Postcards from the Past

Postcards from the Past is a series of postcard conversations about the ‘delicate’ children from Manchester and Salford who stayed with Swiss host families for three months in 1948 to improve their health. Postcards developed after the Covid-19 lockdown began in March 2020. Lockdown meant we could no longer continue with our group work and face-to-face activities and had to move the entire Returning Home project online. This resulted in a much greater intergenerational and family emphasis, which Postcards illustrates.

Postcards was inspired by the postcards that Swiss host families often sent to the parents of the children they hosted. We designed a set of eleven postcards based on family photos and mementos with questions as writing prompts for the returners, their children and grandchildren. Each family received a set as a keepsake of involvement in the project. Several returners used the postcard questions as a way of thinking and writing about their experiences, shared via phone calls, texts and emails and written up on the stories section of the ‘Returning Home’ website.

Richard Larkin and his wife Kath managed to get their entire family of children and grandchildren involved in writing responses to Richard’s memories of his three months in Switzerland. Here is the story of their involvement.

Richard and kath larkin: Getting involved in returning home

Richard: It was my granddaughter’s boyfriend who’d seen it on the television.

Kath: He saw it on Granada Reports, on the northern news. And even he’d heard the story of Switzerland. So when you asked was it was ever mentioned then obviously, yeah. Because Jay saw the story and thought ‘I’m sure this is Granddad, he went to Switzerland when he was a boy, so he got in touch.

They got a link and sent it to the ipad and said ‘Have a look at this grandma, I’m sure it’s what Granddad went on’, so we were all looking.  And it was great, brilliant, and it was only ‘cause of Jay seeing it on the television. 

Kath: Absolutely, even my brothers and sisters I mean, they’d heard the story in the past but only now and again, but suddenly they’re all interested in it

Richard: Because they’ve probably just thought, maybe it was just one or two of us, but when you think about two hundred and odd people and that, you know,  probably thinking ‘I wonder why he got going’.  Because, like I mentioned before, my mate said ‘Bloody hell, why? I went to Wales!  I had pneumonia and they sent me to Wales’ (laughing).  And he’s the same age as me!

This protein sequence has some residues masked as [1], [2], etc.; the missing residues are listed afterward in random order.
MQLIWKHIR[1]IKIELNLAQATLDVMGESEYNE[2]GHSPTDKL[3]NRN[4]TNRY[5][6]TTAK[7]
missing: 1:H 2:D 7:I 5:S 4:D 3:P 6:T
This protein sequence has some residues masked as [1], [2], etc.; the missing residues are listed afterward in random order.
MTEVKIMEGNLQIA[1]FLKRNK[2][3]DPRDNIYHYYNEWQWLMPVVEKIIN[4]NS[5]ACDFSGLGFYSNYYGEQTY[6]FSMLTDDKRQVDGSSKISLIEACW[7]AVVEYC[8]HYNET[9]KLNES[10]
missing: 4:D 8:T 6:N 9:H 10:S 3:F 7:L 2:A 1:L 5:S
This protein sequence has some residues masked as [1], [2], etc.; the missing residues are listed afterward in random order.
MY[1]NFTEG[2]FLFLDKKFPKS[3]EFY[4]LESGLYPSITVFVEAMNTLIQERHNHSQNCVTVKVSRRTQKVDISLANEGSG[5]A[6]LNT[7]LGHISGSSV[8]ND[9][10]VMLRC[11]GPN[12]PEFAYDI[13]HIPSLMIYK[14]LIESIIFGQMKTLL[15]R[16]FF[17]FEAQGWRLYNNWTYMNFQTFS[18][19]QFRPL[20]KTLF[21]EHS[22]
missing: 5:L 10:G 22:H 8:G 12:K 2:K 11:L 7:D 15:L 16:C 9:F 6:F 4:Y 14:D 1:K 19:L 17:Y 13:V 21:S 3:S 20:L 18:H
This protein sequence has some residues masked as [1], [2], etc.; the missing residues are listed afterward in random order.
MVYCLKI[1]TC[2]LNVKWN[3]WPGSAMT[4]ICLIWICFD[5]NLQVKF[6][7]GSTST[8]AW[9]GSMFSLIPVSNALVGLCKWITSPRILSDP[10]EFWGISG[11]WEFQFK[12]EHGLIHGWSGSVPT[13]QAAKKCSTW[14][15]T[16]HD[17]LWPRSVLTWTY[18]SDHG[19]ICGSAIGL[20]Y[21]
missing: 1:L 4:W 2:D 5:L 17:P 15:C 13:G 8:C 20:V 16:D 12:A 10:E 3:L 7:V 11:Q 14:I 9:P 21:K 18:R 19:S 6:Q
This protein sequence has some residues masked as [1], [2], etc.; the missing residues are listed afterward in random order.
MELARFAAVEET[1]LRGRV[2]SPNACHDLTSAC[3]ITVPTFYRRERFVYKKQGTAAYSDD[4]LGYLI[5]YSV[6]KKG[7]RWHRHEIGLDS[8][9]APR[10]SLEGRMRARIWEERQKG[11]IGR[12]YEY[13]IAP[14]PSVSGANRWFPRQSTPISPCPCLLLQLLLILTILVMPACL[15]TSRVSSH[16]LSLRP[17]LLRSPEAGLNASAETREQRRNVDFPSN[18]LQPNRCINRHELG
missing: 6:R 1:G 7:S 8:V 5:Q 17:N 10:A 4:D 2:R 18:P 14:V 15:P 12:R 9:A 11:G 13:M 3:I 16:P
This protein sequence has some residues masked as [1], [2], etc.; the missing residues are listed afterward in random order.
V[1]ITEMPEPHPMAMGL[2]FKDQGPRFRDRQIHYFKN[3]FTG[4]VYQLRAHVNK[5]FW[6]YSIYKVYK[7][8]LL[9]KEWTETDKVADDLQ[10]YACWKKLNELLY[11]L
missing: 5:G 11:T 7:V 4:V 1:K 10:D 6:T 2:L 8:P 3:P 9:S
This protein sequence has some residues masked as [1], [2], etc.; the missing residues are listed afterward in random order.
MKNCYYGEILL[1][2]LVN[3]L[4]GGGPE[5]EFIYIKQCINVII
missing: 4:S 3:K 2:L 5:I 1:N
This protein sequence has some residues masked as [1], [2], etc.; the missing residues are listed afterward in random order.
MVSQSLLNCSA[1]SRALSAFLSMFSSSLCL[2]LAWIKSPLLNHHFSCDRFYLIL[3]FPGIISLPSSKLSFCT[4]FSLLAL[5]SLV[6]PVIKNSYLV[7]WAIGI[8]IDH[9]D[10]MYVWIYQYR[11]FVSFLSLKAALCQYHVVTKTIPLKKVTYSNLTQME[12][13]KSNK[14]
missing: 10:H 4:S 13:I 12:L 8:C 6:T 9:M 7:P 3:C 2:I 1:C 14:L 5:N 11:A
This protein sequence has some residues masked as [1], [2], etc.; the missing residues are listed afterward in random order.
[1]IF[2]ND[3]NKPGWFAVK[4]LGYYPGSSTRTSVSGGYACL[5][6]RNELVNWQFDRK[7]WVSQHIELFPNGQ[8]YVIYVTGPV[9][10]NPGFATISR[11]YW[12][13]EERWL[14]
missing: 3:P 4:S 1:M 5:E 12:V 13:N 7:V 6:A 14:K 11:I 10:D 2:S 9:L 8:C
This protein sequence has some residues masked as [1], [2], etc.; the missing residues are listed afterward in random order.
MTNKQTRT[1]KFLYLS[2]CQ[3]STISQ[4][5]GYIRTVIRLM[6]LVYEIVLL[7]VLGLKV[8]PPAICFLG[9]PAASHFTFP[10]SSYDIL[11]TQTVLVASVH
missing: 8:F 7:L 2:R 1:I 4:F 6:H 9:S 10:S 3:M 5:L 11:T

Richard’s mother kept many mementos of Richard’s three months in Switzerland, an archive of letters, postcards, photos, official documents and newspaper articles about the visit which suggests how important it was within the family. It was a vivid memory of childhood that Richard has passed on to his own children and grandchildren.

Stories passed through the family

Richard: It’s been in this family now, all the time it gets mentioned. I bet you it gets mentioned ten or twelve times a year or more, you know, ‘Tell us all what happened, tell us what happened’. 

The children and grandchildren, they’re more interested in this today than basically I am, you might say. It’s the grandchildren that are interested as well because they want to know what’s going on.  ‘Why did you go to Switzerland, why did you?’

It was a massive event when you think about it, because they’ve said to me, people, relatives they say, ‘Why did you go for three months, you were only seven’.  I say, ‘Yeah I know’. ‘Why did they take you away from home at seven’?  I say ‘Because I was poorly, that’s the main reason’. 

They say, ‘You know, what would you do if somebody came here and said we’re going to take your daughter off to Switzerland for three months, or whatever, what would you say?’ I wouldn’t know what to say, really would you? 

The children and grandchildren, they’re more interested in this today than basically I am, you might say. It’s the grandchildren that are interested as well because they want to know what’s going on.  ‘Why did you go to Switzerland, why did you?’

When my grandchildren were growing up, I’d think, you know, fancy leaving me there, because you’re not at home for three months, and it’s not as if you’re just down the road, you’re quite a long way from home.  So I think I must have been fairly sad at the beginning.  Well the letters tell you that, because I’m asking about Tommy and, you know, my brothers, so I must have been missing them. I don’t know whether they missed me, I never asked them that question! 

Richard’s postcard
Kath’s postcard
Daughter Catherine’s postcard
Daughter Claire’s postcards
Daughter Elizabeth’s postcards
Grandchildrens’ postcards
Grandchildren’s postcards
Son-in-laws’ postcards

The Returning Home team would  like to thank everyone in Richard and Kath’s family who has contributed to the Postcards project. Special thanks to Richard for sharing his memories and his family archive, and to Kath for chivvying everyone to take part – we couldn’t have done it without you!

The Larkin family at the 2018 celebration event organised by the NWFA

Talking, Listening, Connecting

Sharing Family Stories

Becoming part of Manchester and Salford Histories

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